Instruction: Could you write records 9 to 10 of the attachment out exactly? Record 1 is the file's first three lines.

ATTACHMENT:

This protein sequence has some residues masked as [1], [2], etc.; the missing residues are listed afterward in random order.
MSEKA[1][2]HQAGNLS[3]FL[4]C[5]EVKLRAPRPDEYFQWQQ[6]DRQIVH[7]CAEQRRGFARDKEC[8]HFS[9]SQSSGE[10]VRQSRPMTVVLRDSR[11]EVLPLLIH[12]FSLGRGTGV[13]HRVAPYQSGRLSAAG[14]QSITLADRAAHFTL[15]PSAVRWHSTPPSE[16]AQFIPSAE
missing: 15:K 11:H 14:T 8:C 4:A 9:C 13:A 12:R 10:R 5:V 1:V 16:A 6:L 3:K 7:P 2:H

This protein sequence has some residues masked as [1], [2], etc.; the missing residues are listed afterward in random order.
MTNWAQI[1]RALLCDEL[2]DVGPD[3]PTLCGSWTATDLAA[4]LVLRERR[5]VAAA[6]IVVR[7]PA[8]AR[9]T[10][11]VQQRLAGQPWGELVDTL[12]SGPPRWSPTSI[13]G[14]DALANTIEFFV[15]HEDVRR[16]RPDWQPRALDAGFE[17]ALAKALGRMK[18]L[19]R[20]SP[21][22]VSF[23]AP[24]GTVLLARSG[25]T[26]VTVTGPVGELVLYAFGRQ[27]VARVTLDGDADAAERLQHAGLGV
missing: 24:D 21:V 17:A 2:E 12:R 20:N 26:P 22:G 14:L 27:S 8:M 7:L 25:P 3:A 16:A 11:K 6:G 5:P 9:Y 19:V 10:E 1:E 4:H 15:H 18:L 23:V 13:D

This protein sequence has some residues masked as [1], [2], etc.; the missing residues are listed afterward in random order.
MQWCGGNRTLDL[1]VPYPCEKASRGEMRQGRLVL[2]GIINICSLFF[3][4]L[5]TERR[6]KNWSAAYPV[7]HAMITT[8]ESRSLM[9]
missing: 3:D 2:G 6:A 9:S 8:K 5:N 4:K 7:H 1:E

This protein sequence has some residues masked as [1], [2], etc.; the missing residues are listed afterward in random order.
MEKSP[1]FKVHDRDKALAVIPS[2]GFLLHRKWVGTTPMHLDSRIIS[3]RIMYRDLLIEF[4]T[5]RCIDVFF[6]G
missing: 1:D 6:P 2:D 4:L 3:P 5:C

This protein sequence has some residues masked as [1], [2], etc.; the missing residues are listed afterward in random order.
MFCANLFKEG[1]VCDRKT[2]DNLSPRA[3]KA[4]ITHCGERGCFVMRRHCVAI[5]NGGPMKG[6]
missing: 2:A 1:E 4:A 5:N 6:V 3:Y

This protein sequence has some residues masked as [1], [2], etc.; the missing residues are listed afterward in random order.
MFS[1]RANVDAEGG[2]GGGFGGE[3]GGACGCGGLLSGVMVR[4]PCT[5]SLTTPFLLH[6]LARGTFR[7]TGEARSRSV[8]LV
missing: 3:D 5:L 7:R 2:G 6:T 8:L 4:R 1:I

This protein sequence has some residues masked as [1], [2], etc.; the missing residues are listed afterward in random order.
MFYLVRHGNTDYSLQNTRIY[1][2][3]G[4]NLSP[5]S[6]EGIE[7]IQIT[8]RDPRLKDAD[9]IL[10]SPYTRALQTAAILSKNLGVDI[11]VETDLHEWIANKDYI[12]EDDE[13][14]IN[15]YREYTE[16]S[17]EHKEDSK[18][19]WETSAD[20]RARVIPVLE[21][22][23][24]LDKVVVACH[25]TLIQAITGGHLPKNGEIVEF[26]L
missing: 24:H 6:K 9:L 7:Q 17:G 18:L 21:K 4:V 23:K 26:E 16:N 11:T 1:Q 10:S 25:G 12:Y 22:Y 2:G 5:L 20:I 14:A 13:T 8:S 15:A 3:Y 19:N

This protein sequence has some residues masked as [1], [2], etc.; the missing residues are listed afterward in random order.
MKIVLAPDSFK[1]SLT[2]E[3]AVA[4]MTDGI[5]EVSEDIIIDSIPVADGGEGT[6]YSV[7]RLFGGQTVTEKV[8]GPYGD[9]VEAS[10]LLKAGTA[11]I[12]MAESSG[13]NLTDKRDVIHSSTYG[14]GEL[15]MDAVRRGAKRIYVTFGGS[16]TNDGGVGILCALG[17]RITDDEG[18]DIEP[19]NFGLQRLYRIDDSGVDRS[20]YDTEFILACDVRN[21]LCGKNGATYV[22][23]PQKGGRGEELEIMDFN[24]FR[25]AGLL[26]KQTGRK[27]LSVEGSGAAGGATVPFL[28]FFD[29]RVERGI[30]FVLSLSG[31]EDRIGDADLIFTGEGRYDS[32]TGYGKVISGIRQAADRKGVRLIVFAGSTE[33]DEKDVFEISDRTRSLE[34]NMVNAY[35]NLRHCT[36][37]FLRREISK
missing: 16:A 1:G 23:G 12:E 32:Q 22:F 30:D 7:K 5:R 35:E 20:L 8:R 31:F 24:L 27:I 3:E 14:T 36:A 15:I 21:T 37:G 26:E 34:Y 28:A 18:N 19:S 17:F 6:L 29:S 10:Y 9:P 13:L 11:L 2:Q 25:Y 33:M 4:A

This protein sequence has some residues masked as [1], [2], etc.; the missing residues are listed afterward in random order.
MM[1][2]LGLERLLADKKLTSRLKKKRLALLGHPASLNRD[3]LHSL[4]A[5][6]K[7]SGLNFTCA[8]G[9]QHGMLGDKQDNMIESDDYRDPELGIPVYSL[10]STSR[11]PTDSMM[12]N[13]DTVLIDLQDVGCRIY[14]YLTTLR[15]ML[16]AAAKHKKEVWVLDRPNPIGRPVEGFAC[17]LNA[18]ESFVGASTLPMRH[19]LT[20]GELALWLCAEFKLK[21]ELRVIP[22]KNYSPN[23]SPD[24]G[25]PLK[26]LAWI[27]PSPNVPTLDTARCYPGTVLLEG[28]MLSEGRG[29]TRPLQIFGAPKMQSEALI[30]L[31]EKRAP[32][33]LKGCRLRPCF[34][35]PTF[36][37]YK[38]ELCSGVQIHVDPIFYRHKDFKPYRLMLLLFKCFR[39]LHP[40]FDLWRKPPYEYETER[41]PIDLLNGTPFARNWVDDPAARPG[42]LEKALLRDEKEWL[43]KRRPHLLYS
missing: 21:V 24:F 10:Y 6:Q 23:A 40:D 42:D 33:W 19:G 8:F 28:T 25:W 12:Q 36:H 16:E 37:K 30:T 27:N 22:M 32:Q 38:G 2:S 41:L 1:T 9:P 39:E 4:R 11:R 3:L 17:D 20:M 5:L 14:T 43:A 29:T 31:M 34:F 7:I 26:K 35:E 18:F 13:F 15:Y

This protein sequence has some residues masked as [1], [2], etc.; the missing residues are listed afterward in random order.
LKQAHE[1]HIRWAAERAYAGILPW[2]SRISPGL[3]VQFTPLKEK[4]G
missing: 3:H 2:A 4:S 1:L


This protein sequence has some residues masked as [1], [2], etc.; the missing residues are listed afterward in random order.
MM[1][2]LGLERLLADKKLTSRLKKKRLALLGHPASLNRD[3]LHSL[4]A[5][6]K[7]SGLNFTCA[8]G[9]QHGMLGDKQDNMIESDDYRDPELGIPVYSL[10]STSR[11]PTDSMM[12]N[13]DTVLIDLQDVGCRIY[14]YLTTLR[15]ML[16]AAAKHKKEVWVLDRPNPIGRPVEGFAC[17]LNA[18]ESFVGASTLPMRH[19]LT[20]GELALWLCAEFKLK[21]ELRVIP[22]KNYSPN[23]SPD[24]G[25]PLK[26]LAWI[27]PSPNVPTLDTARCYPGTVLLEG[28]MLSEGRG[29]TRPLQIFGAPKMQSEALI[30]L[31]EKRAP[32][33]LKGCRLRPCF[34][35]PTF[36][37]YK[38]ELCSGVQIHVDPIFYRHKDFKPYRLMLLLFKCFR[39]LHP[40]FDLWRKPPYEYETER[41]PIDLLNGTPFARNWVDDPAARPG[42]LEKALLRDEKEWL[43]KRRPHLLYS
missing: 21:V 24:F 10:Y 6:Q 23:A 40:D 42:D 33:W 19:G 8:F 28:T 25:W 12:Q 36:H 16:E 37:K 30:T 27:N 22:M 32:Q 38:G 2:S 41:L 1:T 9:P 39:E 4:R 11:R 3:L 17:D 20:M 5:L 14:T 43:A 29:T 31:M 34:F 7:I 26:K 35:E 18:F 13:F 15:Y

This protein sequence has some residues masked as [1], [2], etc.; the missing residues are listed afterward in random order.
LKQAHE[1]HIRWAAERAYAGILPW[2]SRISPGL[3]VQFTPLKEK[4]G
missing: 3:H 2:A 4:S 1:L